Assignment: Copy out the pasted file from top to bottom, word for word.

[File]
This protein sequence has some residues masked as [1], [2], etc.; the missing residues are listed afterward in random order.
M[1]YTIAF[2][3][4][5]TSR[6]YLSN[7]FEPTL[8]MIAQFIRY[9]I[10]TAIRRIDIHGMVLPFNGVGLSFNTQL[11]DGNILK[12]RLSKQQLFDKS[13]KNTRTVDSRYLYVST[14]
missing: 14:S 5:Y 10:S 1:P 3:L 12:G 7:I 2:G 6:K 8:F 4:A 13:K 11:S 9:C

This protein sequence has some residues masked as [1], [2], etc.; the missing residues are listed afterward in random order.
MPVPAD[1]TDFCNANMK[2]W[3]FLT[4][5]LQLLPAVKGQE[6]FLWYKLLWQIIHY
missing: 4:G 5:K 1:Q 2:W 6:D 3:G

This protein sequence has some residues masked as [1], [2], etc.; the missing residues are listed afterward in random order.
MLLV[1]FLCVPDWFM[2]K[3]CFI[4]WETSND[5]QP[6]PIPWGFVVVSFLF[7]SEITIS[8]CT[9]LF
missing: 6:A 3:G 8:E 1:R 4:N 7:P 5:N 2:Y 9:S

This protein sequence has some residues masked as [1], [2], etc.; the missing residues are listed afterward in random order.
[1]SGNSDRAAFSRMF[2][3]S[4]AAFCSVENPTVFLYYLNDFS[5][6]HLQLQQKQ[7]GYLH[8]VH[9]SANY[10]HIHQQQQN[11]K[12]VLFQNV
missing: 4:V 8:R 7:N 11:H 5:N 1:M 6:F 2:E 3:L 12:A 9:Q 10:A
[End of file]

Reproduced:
This protein sequence has some residues masked as [1], [2], etc.; the missing residues are listed afterward in random order.
M[1]YTIAF[2][3][4][5]TSR[6]YLSN[7]FEPTL[8]MIAQFIRY[9]I[10]TAIRRIDIHGMVLPFNGVGLSFNTQL[11]DGNILK[12]RLSKQQLFDKS[13]KNTRTVDSRYLYVST[14]
missing: 14:S 5:Y 10:S 1:P 3:L 12:G 7:I 2:G 6:K 8:F 4:A 13:K 11:S 9:C

This protein sequence has some residues masked as [1], [2], etc.; the missing residues are listed afterward in random order.
MPVPAD[1]TDFCNANMK[2]W[3]FLT[4][5]LQLLPAVKGQE[6]FLWYKLLWQIIHY
missing: 4:G 5:K 1:Q 2:W 6:D 3:G

This protein sequence has some residues masked as [1], [2], etc.; the missing residues are listed afterward in random order.
MLLV[1]FLCVPDWFM[2]K[3]CFI[4]WETSND[5]QP[6]PIPWGFVVVSFLF[7]SEITIS[8]CT[9]LF
missing: 6:A 3:G 8:E 1:R 4:N 7:P 5:N 2:Y 9:S

This protein sequence has some residues masked as [1], [2], etc.; the missing residues are listed afterward in random order.
[1]SGNSDRAAFSRMF[2][3]S[4]AAFCSVENPTVFLYYLNDFS[5][6]HLQLQQKQ[7]GYLH[8]VH[9]SANY[10]HIHQQQQN[11]K[12]VLFQNV
missing: 4:V 8:R 7:N 11:H 5:N 1:M 6:F 2:E 3:L 12:A 9:Q 10:A